Sample Blakely Motion to Reduce Sentence
For Those Who Think They Can Attack A Sentencing Based on The SCT opinion
in Blakely, here’s a sample Memorandum In Aid Of Resentencing out of the
Federal Public Defender’s office in DC.
For more information on this evolving drama:
UNITED STATES DISTRICT COURT
FOR THE DISTRICT OF COLUMBIA
UNITED STATES OF AMERICA, )
v. ) Crim. No. 02-324-01 (GK)
LEE M. AYERS, )
DEFENDANT’S MEMORANDUM IN AID OF RESENTENCING
Defendant Lee M. Ayers is scheduled for resentencing before this Court on June 29, 2004, at 4:45 p.m. He will not be present at that time in light of this Court’s Order dated June 21, 2004, granting his Motion to Proceed With Resentencing Hearing In Defendant’s Voluntary Absence. This memorandum is submitted by counsel for Mr. Ayers to aid the Court in determining the appropriate sentence to be imposed at resentencing, in light of the Supreme Court’s recent decision in Blakely v. Washington, No. 02-1632, 2004 WL 1402697 (June 24, 2004), which struck down a state sentencing guidelines scheme under the rule of Apprendi v. New Jersey, 530 U.S. 466, 490 (2000). (A copy of the Blakely opinion is attached as Exhibit A.)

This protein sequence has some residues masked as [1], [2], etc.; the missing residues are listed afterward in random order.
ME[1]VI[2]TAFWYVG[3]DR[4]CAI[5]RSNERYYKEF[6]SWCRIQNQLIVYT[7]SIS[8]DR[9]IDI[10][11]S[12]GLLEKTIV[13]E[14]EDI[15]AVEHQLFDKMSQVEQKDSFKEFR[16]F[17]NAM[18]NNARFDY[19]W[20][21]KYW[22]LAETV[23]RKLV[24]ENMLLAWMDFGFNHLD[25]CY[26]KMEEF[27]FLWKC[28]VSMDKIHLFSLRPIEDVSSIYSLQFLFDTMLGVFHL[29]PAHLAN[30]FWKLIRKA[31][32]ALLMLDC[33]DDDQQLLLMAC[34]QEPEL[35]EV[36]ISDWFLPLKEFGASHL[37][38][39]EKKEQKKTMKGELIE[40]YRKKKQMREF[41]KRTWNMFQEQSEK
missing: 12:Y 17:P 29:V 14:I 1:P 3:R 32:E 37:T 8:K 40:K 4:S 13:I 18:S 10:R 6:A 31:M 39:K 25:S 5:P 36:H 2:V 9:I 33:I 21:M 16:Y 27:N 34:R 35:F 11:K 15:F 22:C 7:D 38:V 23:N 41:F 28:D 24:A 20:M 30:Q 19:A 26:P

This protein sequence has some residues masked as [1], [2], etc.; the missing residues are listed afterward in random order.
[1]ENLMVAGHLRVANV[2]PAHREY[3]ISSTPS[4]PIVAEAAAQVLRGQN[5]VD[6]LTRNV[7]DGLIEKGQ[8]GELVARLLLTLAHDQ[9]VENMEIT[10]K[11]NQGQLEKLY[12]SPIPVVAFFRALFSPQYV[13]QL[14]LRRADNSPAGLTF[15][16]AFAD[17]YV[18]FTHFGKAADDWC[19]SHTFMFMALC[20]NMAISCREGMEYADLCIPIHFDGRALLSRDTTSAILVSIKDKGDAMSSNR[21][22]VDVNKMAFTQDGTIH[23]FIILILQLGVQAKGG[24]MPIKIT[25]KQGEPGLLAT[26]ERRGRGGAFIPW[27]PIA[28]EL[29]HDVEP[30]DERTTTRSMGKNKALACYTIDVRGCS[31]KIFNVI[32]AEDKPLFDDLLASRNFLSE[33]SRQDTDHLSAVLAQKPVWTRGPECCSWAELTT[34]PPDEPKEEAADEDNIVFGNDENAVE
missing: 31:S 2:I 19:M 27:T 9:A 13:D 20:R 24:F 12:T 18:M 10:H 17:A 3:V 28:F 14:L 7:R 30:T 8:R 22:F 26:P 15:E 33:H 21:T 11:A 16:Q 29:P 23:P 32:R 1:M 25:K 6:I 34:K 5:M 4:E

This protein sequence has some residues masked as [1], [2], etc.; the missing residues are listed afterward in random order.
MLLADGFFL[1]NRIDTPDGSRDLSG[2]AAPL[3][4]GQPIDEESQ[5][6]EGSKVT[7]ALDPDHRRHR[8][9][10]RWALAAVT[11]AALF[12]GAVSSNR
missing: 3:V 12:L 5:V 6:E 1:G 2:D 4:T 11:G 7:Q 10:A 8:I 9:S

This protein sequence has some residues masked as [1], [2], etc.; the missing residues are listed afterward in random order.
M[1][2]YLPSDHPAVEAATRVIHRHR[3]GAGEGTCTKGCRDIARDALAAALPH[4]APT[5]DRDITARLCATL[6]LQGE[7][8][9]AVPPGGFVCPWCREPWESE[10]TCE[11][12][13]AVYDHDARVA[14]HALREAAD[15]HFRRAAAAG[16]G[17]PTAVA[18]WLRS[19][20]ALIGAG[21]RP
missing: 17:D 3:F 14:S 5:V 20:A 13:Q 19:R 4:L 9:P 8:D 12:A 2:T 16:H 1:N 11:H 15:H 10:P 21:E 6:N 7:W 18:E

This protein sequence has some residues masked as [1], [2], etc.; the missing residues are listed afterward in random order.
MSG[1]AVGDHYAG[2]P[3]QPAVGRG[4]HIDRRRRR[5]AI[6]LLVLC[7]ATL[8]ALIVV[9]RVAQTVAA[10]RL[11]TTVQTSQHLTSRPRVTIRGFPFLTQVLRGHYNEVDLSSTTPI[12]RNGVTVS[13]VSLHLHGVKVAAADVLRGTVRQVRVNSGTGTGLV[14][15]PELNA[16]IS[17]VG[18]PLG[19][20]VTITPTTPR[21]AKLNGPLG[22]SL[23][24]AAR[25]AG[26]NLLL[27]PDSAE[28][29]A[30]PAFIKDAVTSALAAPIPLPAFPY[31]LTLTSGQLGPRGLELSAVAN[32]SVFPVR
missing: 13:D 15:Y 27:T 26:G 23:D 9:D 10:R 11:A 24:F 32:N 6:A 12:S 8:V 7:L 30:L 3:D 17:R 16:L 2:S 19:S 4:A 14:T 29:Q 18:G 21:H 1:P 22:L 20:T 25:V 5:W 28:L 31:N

On November 26, 2002, Mr. Ayers was convicted after a jury trial of two counts of possession of a firearm and ammunition, in violation of 18 U.S.C. § 922(g)(1). At his sentencing on April 30, 2003, this Court imposed a total sentence of 53 months in prison followed by three years of supervised release, without specifying a particular sentence on each of the two counts of conviction.
On direct appeal, the Court of Appeals affirmed Ayers’s conviction on count one of the indictment but vacated his conviction on count two on the grounds that the two § 922(g)(1) convictions merged because the jury was not instructed, nor did it find, that he separately acquired or stored the two firearms charged in the separate counts, as is required under circuit law to sustain separate convictions for multiple firearms under § 922(g). Accordingly, the Court remanded the case for resentencing on count one.
At Ayers’s initial sentencing, his base offense level was 20 under U.S.S.G. § 2K2.1(a)(4)(A). (PSR at ¶ 21) Over objection, the Court increased his offense level by two levels under U.S.S.G. § 2K2.1(b)(4), based upon a finding that the firearm involved in the count of conviction was stolen. (4/30/03 Tr. 2-10; PSR at ¶ 22) (A copy of the sentencing transcript is attached as Exhibit B.) Based upon a total offense level of 22 and a criminal history category of III, the guideline imprisonment range was 51 to 63 months (PSR at ¶ 71; 4/30/03 Tr.. 14), and the Court imposed a sentence of 53 months in prison. (4/30/03 Tr. 15)